WHAT DOES THIS HAVE TO DO WITH TRAINING?
Training, particularly free weight resistance training that involves varied functional movements performed at high intensity is our best proxy to “work” that could have been done during the Pleistocene. Our Pleistocene ancestors, and modern hunter-gatherers, do not participate in programmed resistance training of the likes of Field Strong. Rather they constantly move, lift, change direction, accelerate, etc. The musculature developed is that of the functional type. This musculature should serve as an honest signal to females that the male is 1) actually doing the work and 2) genetically endowed with the requisite genes capable if developing said musculature. And you might google image search hunter-gatherer men and you will notice that they are not “jacked.” But this brings us full circle to Frederick et al.’s findings. Remember they discovered an inverted U-shaped preference for muscularity. The average young hunter-gatherer male has a physique that resembles a competitive swimmer. But, that’s not to say that more muscle wouldn’t be “sexier”, up to a point. In fact this is precisely what Frederick et al. showed: preference for increased muscularity, up to a point – to a point that they refer to as “normal” or average muscularity, not supra-muscularity.
In Part 2, I will discuss honest biological signals in women’s bodies.
*NOTE: The subtitle of this post is “on why we lift weights…” In biology, why has a very specific meaning: what is the adaptive function of the phenotype. So, while most people report on a ‘why’ those explanations are typically modern based explanations that have an underlying biological/adaptive program. Take for example @john’s response to my forum post. He stated he definitely didn’t start lifting weights to get laid or look good naked. Rather he started lifting weights because his siblings were better than him at sport. Taken from an evolutionary context, this aligns with a biological adaptation. Competition among siblings, including male-male competition for strength and performance is a strategy that is used among many animals to sort out future dominance hierarchies and most interestingly access to mates. The losers are typically expelled from the social unit, left to go fight for access/entrance into another troop. At the end I the day, however, most of this stuff is happening below conscious awareness.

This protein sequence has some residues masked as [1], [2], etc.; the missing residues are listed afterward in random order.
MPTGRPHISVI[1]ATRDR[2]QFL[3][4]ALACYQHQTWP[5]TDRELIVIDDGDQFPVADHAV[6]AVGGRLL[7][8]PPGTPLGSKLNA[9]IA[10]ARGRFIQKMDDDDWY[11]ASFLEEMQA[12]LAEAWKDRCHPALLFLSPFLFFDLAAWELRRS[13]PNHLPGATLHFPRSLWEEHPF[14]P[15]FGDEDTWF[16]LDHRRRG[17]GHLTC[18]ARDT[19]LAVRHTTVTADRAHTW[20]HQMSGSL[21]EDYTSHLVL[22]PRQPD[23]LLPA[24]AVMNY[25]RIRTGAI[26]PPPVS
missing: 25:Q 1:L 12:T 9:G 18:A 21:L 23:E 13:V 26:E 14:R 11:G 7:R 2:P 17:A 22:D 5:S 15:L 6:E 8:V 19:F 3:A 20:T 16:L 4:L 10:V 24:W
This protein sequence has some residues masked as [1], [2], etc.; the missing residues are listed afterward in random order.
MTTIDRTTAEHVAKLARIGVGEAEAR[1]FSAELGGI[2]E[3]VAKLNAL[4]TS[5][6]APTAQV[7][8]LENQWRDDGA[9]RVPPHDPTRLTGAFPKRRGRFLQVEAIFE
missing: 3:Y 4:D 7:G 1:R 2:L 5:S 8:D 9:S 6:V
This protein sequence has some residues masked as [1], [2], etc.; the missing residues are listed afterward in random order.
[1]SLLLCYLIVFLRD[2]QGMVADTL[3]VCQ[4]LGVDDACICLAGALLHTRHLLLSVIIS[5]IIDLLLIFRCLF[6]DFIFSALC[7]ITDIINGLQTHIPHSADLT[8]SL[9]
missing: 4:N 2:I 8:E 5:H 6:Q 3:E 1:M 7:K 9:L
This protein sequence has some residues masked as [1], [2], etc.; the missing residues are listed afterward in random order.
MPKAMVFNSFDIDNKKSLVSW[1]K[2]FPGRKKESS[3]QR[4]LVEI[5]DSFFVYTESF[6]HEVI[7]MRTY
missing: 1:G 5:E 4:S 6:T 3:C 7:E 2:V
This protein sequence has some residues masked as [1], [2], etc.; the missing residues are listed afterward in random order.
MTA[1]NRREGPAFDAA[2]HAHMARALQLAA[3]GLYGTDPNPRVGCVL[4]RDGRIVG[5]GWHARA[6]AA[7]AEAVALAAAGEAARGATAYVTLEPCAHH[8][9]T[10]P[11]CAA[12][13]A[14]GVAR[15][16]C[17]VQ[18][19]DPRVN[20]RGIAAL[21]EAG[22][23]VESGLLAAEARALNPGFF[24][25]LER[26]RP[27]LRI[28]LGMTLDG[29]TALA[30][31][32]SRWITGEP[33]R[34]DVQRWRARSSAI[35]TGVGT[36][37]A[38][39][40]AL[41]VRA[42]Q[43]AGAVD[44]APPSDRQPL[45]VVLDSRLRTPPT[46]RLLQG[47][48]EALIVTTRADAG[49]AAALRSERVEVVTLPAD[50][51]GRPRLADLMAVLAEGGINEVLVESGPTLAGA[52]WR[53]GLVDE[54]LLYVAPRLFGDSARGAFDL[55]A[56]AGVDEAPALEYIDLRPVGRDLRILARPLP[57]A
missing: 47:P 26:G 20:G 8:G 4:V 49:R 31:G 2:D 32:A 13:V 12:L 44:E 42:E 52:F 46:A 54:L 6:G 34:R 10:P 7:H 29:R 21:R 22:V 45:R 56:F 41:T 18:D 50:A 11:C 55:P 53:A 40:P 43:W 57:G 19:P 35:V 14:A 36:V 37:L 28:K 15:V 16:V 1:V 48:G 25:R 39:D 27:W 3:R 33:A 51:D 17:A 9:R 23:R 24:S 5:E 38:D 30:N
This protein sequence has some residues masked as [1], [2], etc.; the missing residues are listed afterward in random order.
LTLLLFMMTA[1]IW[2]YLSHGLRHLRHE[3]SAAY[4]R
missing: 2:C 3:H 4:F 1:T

Frederick, David A., and Martie G. Haselton. “Why is muscularity sexy? Tests of the fitness indicator hypothesis.” Personality and Social Psychology Bulletin 33, no. 8 (2007): 1167-1183.
Penton-Voak, I, and D Perrett. “Female preferences for male faces changes cyclically: Further evidence.” Evolution and Human Behavior 21 (2000): 39-48.
Soler, C, et al. “Facial attractiveness in men provides clues to semen quality.” Evolution and Human Behavior 24, no. 3 (2003): 199-207.
Stern, Kathleen, and Marth K McClintock. “Regulation of ovulation by human pheromones.” Nature 393 (1998): 177-179.
Steve (a.k.a. Prof. Booty) Platek
Steve is a Professor of evolutionary neuroscience, Power Athlete follower since 2011. He co-owns CrossFit Gwinnett in Buford, GA, where he hosts the CrossFIt Football seminar, and he is also a Co-host of Power Athlete Radio Podcast. He's edited three academic volumes and published over 50 peer-reviewed papers on the topic of attractiveness and evolutionary psychology. He is currently acting President of the Applied Evolutionary Psychology Society, an international society for advancing the topic of applied evolutionary science in medicine, psychology, and health and fitness. He founded the academic journal 'Frontiers in Evolutionary Neuroscience'. He played competitive ice hockey growing up and has been a CrossFit coach since 2008.